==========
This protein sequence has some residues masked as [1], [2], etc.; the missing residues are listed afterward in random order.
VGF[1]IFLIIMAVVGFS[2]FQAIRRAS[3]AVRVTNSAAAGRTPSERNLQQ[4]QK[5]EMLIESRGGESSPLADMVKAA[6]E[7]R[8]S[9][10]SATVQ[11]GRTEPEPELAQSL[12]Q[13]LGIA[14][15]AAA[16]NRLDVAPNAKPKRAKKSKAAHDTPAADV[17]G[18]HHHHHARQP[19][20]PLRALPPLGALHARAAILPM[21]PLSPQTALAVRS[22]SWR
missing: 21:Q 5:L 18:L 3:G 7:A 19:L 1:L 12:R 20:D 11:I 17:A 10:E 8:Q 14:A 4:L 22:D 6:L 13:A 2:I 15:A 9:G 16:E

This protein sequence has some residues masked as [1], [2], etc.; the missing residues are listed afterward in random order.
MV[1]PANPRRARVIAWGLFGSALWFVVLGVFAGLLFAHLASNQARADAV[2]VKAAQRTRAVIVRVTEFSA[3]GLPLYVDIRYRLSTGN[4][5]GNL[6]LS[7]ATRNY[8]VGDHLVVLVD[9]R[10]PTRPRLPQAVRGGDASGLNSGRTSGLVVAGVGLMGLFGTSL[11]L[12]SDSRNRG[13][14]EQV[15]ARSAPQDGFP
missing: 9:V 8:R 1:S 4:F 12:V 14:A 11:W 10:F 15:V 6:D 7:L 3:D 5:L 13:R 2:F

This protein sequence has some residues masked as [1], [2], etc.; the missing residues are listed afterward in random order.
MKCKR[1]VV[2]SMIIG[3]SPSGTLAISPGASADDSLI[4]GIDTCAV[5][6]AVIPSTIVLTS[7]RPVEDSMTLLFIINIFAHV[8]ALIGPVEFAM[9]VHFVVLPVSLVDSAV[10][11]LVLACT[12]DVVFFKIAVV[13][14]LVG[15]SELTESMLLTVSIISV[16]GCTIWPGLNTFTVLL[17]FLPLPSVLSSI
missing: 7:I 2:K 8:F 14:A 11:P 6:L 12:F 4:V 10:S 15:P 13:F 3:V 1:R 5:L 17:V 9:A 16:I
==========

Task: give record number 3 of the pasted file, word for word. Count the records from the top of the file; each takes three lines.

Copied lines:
This protein sequence has some residues masked as [1], [2], etc.; the missing residues are listed afterward in random order.
MKCKR[1]VV[2]SMIIG[3]SPSGTLAISPGASADDSLI[4]GIDTCAV[5][6]AVIPSTIVLTS[7]RPVEDSMTLLFIINIFAHV[8]ALIGPVEFAM[9]VHFVVLPVSLVDSAV[10][11]LVLACT[12]DVVFFKIAVV[13][14]LVG[15]SELTESMLLTVSIISV[16]GCTIWPGLNTFTVLL[17]FLPLPSVLSSI
missing: 7:I 2:K 8:F 14:A 11:P 6:L 12:F 4:V 10:S 15:P 13:F 3:V 1:R 5:L 17:V 9:A 16:I